by William Thompson
reviewed on PC
Back to the Future (or the past)
I'll admit it right off the bat, I loved the original Assassin's Creed. Playing as Desmond Miles and his ancestor Altair, I enjoyed moving through the Holy Land, completing the series of important assassinations. Of course, that is over-simplifying it, as players would need to perform reconnaissance, engage in a little eavesdropping, and complete some pickpocketing to aid in their missions - with stealth being the major focus. Indeed, much of the game could be completed without requiring any combat.
Assassin's Creed Mirage has gone back to those roots, with players using their stealth and parkour-based skills within 9th-century Baghdad and its surrounds. Playing as Basim a local street thief, players will join the Hidden Ones, a group of assassins trying to rid Baghdad of the Order of the Ancients – a mysterious society that has corrupted the city.
Like the original Assassin's Creed, stealth is again key in Mirage, and combined with Basim's skills of climbing and leaping across rooftops enables him to roam the city with a level of anonymity. This anonymity changes however, once players start performing some of the more underhanded skills of an assassin.
Basim's story often feels like it is playing second fiddle to the story of Baghdad. Each location will have Basim investigating the happenings of the city, and at times it can feel like Basim is a member of a Middle Ages version of a CSI team. All this works well with the stealth and spying aspect of Basim’s skillset, as you skulk around each area looking for clues or hunting down members of the Order.
Your Eagle Vision - which returns in Mirage – helps with this. It lets players survey the area with a sixth-sense view that highlights objects of importance and slows down time to enable Basim to focus. To further aid Basim's surveillance of the area, he can call on his eagle companion Enkidu. Enkidu can soar over the top of the city and with a bird’s eye view can pinpoint important locations, quest points, and even enemies. This is a great way of tracking a person for the perfect kill.
Of course, completing the perfect assassination or takedown of an enemy guard can have consequences. Guards in particular will notice their dead comrades lying motionless and will look around for the culprit. As a result, it can pay to hide bodies once you have completed your stealthy assassination. Tall grass, or the numerous haystacks that litter the city are ideal locations, but players can even throw them at other unsuspecting enemies.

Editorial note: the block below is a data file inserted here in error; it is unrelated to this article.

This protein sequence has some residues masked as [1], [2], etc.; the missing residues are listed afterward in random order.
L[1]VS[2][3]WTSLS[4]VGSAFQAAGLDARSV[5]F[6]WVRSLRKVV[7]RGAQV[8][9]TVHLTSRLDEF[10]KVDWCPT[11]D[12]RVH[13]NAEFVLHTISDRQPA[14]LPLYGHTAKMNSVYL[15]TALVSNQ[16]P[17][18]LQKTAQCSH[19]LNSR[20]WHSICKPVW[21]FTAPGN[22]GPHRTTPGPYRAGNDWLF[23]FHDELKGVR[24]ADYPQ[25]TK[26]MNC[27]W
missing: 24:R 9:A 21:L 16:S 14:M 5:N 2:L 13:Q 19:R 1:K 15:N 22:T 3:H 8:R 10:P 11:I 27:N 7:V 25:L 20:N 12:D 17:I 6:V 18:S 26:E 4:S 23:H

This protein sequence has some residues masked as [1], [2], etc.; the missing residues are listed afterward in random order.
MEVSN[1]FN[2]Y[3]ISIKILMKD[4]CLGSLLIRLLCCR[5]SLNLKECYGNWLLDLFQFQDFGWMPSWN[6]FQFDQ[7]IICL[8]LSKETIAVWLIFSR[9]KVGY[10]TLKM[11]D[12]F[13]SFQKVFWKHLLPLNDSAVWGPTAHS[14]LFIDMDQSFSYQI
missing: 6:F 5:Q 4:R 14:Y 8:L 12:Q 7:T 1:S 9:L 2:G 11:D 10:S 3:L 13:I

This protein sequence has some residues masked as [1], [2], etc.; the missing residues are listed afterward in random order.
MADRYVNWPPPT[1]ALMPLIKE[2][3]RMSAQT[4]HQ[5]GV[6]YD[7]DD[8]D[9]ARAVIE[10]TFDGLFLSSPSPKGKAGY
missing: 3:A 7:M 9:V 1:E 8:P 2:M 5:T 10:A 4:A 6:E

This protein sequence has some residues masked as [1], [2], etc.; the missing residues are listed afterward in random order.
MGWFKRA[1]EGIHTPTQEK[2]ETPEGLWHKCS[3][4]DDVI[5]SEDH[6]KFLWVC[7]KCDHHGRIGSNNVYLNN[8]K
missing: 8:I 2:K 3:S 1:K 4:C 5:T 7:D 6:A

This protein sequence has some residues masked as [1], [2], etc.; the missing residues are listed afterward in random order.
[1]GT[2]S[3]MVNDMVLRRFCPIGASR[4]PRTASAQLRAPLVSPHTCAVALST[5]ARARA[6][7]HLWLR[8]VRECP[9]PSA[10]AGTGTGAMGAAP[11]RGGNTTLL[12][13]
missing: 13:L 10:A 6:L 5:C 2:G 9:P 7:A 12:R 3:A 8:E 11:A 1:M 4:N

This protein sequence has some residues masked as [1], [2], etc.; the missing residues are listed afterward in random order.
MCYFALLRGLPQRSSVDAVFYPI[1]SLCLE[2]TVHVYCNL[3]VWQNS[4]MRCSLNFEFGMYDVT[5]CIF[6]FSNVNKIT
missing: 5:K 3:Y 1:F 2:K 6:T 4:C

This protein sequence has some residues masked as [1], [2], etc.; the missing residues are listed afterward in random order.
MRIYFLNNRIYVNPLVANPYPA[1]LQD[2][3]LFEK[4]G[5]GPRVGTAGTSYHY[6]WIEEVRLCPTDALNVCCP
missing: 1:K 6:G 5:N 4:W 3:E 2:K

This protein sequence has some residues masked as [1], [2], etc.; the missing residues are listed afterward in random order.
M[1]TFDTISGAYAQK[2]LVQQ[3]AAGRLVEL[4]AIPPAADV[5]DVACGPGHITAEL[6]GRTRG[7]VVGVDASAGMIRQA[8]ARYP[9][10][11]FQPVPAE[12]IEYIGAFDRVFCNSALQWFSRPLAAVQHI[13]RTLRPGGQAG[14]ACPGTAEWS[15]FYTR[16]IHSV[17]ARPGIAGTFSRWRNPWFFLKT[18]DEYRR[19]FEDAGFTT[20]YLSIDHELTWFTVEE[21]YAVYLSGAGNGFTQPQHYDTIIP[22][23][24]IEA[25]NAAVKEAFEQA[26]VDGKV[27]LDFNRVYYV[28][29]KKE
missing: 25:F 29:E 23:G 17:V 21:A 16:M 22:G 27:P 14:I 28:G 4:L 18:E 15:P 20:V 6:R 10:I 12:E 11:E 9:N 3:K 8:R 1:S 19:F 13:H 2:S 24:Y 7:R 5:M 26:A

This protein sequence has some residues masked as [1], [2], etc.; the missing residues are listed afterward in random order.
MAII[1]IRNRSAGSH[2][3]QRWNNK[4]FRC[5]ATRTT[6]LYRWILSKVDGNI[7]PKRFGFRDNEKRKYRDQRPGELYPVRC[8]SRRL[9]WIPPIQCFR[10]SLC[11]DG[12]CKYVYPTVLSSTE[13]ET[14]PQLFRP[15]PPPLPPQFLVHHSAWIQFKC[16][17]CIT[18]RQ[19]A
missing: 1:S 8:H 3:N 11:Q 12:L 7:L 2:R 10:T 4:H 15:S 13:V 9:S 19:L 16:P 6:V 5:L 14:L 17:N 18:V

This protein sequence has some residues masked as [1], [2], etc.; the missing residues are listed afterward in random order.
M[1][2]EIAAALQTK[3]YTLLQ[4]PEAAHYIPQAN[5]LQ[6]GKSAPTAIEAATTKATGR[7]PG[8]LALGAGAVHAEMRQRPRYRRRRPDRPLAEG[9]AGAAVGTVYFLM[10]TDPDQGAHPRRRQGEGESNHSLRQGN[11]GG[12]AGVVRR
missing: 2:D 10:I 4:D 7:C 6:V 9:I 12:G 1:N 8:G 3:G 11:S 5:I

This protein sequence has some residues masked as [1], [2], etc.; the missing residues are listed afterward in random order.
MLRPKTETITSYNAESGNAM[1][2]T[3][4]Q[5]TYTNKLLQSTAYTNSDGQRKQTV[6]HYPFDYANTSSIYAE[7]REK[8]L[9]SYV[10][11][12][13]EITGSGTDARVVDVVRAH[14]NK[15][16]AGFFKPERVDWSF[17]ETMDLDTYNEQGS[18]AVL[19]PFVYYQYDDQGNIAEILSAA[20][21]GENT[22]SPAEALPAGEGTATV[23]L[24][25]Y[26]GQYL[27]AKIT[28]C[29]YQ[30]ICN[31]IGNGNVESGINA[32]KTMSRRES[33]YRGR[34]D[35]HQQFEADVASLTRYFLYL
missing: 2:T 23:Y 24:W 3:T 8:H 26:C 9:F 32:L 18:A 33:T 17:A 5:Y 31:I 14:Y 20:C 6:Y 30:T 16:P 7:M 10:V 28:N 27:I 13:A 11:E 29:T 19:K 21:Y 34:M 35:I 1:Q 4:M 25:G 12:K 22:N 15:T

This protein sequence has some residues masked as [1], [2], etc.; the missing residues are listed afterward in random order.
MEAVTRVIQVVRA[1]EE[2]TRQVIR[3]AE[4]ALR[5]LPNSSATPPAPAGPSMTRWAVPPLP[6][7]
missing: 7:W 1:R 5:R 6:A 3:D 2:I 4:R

Of course, a body flung off a roof will arouse suspicion from nearby guards. Players will slowly gain a notoriety if they perform illegal or underhanded activities in front of someone. Being sprung pickpocketing or assassinating a guard in view of another guard will increase your notoriety. At a low level, the citizens of Baghdad will begin pointing you out to nearby guards, which can become an annoyance. But your reputation will increase to the point that guards will chase you on sight and if your notoriety grows further, then the Elite Shakiriyya guard are unleashed on your trail, guards are very likely to detect Basim and civilians gather around posters and there is a high chance for them to recognize you and call the guards. These posters can be ripped down, which will reduce your notoriety as can paying off a Munadi using a special Power Token as a bribe.
Completing the story-based missions and any of the side investigations that you select provides players with Skill points. These Skill points can be used on a range of skills that will aid Basim as he delves deeper into the Mirage story. Players will also start with access to throwing knives as their tool of choice, but as they progress, they will gain access to other tools such as smoke bombs and poison darts. These will enable different strategies for each scenario that Basim finds himself in.
From a visual standpoint, Assassin's Creed Mirage, does a stunning job of presenting a Middle Ages Baghdad. The city and its surrounds are bustling with citizens, each going about their daily lives. On more than one occasion I just sat atop a building for a good five minutes and watched as random citizens interacted with each other and listened to what they had to say. And the city of Baghdad itself looks gorgeous, particularly as the sun peers over the tops of the buildings in the morning or slowly sets in the evening sky.
The one let down of Assassin's Creed Mirage would be the fully voiced dialogue. Although the dialogue itself is fine for the most part, I found that the acting was somewhat stilted, and the accents poorly delivered - particularly for some of the lesser characters. This is the complete opposite to the wonderful score that plays throughout the game, with the middle eastern tunes reverberating across the city as Basim makes his way from one location to the next.
A welcome return
Assassin's Creed Mirage is a wonderful return to what made the original a fan favourite. The stealth mechanics work remarkably well, and although players can go with a more attacking style if they so choose, Mirage has been developed in a way that encourages the slower methodical approach to each scenario. And then as players acquire the extra tools and increased abilities, this leads to different methods of completing the missions. With a gorgeous setting that rivals Assassin's Creed Origins and a wonderful soundtrack that sets the middle eastern tone, Assassin's Creed Mirage is a must play for fans of the series.
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Great stealth mechanics, wonderful setting
Fully voiced dialogue misses the mark